Production of Recombinant Therapeutic Proteins in the Milk of Transgenic Animals

Aug 01, 2006

Transgenic milk production offers a cost-effective system for the manufacturing of large amounts of complex proteins. Specifically, commercialization is near for recombinant human antithrombin (rhAT) expressed in transgenic dairy goats. The product received a positive opinion from the Committee for Medicinal Products for Human Use of the European Medicine Agency.

This article reviews the reasons why transgenic milk is a cost-effective system. Also reviewed is the earlier research on targeting heterologous proteins to the mammary glands of many different animals. The final section describes the process by which goats express rhAT in their milk at approximately 2 g/L. The human AT purified from milk is structurally indistinguishable from human plasma–derived AT with the exception of carbohydrates. Clinical studies are ongoing on the prevention of deep-vein thrombosis.

The use of recombinant proteins has steadily increased during the last two decades. A large number of human proteins and potential therapeutic targets and their development for therapeutic uses have been identified. Clinical applications often require large amounts of highly purified molecules, for multiple or chronic treatments. The development of very efficient expression systems has been the key to the full exploitation of the recombinant technology. Thanks to a careful integration of molecular biology, large animal embryology and protein chemistry, transgenic milk production offers a cost-effective system for the manufacturing of large amounts of complex proteins.

Recombinant human antithrombin (rhAT, commercial name ATryn) is the most advanced of the transgenic milk-derived compounds. After several years in clinical development, it has recently received a positive opinion from the CHMP (Committee for Medicinal Products for Human Use) of the EMEA (European Medicine Agency) for its market application authorization for the prophylaxis of venous thromboembolism in surgery of patients with congenital antithrombin deficiency. This was the first positive opinion by a regulatory agency for a transgenically produced biopharmaceutical (from either plant or animal sources).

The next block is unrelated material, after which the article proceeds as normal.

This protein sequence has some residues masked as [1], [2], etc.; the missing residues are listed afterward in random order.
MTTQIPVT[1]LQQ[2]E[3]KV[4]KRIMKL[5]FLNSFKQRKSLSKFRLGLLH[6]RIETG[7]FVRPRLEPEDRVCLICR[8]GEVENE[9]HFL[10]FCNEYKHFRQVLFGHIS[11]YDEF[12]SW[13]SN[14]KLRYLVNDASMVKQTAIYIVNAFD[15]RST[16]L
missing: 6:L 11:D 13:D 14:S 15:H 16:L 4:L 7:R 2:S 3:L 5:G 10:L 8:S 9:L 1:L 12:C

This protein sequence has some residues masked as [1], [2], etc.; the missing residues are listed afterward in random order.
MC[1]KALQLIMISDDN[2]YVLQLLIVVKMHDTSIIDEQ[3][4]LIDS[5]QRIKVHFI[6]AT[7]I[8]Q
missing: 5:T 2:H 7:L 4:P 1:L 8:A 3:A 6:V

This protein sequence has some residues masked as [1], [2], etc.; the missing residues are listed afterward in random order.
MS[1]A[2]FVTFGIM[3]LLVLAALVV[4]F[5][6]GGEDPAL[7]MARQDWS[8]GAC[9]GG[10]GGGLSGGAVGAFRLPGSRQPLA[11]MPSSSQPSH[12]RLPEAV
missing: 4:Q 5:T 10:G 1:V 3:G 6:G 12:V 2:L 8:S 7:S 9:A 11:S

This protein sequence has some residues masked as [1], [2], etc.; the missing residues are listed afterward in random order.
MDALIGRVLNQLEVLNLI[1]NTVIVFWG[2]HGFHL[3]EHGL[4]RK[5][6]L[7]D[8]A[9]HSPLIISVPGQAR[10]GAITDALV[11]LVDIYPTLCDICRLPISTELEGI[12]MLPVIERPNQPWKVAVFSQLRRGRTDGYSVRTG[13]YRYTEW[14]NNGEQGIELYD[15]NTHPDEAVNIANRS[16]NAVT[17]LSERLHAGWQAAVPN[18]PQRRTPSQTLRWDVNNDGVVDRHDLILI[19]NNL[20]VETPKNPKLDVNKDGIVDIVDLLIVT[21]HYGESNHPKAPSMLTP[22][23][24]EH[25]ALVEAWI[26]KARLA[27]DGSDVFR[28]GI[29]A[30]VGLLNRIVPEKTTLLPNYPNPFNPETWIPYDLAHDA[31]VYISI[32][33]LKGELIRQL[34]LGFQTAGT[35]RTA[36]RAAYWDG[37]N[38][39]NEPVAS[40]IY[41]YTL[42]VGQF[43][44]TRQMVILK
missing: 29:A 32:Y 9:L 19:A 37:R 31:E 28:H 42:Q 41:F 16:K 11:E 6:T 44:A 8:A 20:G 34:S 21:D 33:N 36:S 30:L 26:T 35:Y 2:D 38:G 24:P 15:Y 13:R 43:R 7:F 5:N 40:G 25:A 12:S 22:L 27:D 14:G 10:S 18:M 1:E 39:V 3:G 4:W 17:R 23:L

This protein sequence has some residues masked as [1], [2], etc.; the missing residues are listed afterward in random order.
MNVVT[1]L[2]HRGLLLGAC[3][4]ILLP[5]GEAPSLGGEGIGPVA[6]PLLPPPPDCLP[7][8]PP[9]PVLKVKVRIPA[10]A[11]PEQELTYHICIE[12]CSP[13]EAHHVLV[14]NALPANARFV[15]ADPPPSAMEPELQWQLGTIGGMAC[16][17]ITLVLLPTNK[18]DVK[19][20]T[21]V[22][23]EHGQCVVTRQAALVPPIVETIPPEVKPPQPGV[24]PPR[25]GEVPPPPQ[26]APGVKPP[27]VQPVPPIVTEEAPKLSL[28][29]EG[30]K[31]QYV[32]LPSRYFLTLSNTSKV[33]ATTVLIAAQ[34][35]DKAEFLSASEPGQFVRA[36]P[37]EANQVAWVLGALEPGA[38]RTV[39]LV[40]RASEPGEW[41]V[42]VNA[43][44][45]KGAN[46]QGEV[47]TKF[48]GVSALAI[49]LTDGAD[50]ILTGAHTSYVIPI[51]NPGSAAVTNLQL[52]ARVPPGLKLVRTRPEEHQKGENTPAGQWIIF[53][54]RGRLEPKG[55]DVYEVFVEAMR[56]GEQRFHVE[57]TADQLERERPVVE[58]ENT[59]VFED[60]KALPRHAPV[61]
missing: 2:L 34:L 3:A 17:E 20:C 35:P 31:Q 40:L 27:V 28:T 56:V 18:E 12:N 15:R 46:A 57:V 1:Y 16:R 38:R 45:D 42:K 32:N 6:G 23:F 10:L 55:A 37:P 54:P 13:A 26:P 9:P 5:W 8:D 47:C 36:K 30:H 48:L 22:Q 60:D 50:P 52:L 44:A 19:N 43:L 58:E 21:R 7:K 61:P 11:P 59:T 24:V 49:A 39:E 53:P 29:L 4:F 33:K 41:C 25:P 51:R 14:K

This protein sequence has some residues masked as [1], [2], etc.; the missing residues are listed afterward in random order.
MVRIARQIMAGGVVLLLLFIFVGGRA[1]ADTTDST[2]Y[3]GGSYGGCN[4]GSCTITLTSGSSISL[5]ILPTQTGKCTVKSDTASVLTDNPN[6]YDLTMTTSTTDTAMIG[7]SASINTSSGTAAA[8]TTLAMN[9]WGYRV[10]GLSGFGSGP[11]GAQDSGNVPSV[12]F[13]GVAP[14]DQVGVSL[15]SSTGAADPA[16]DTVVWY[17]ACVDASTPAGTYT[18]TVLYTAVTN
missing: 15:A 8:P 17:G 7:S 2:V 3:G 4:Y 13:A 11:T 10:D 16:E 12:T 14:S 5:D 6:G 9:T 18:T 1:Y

Various risk minimization measures have been instituted to protect this highly controlled closed donor goat population.
This article traces the development of protein technology from the microbe to the mammary glands. It will close with specific information on rhAT production and the status of clinical tests.


The first microbial bioreactors, in particular Escherichia coli and Saccharomyces cerevisiae, were found to be satisfactory for the production of simple polypeptides such as insulin and human growth hormone. However, microbial bioreactors were found to be unsuitable for proteins with complex post-translational modifications or intricate folding requirements, such as the coagulation factors, or monoclonal antibodies. This led to the development of large-scale mammalian cell culture, for example, the use of Chinese Hamster Ovary (CHO) cell bioreactors.

These technologies permitted the development of numerous monoclonal antibodies, cytokines, and other complex bioactive biomolecules. However, there are proteins that, due to a combination of complex structure and large therapeutic dosing, have until now eluded recombinant production using traditional bacterial and cell culture bioreactors. For example, commercial recombinant production of complex molecules, such as antithrombin and alpha1-antitrypsin, has not yet been achieved in microbial or mammalian cell derived bioreactors. The only source is human plasma because of the high dose needed.

Even human serum albumin, the therapeutic protein used in largest amounts (>400 tons, worldwide), the use of the recombinant form, produced in Saccharomyces cerevisiae, is limited to excipient applications. These are within the practical production capacity of this system but far too small for high-volume therapeutic indication (volume replacement).

Capital investments in production plants represent a significant portion of the development cost of new recombinant drugs. Also, the inherent risk associated with the regulatory approval process is a stimulus for the development of flexible and inexpensive approaches for the manufacture of therapeutic proteins. Milk-specific production offers a way to lessen the bite.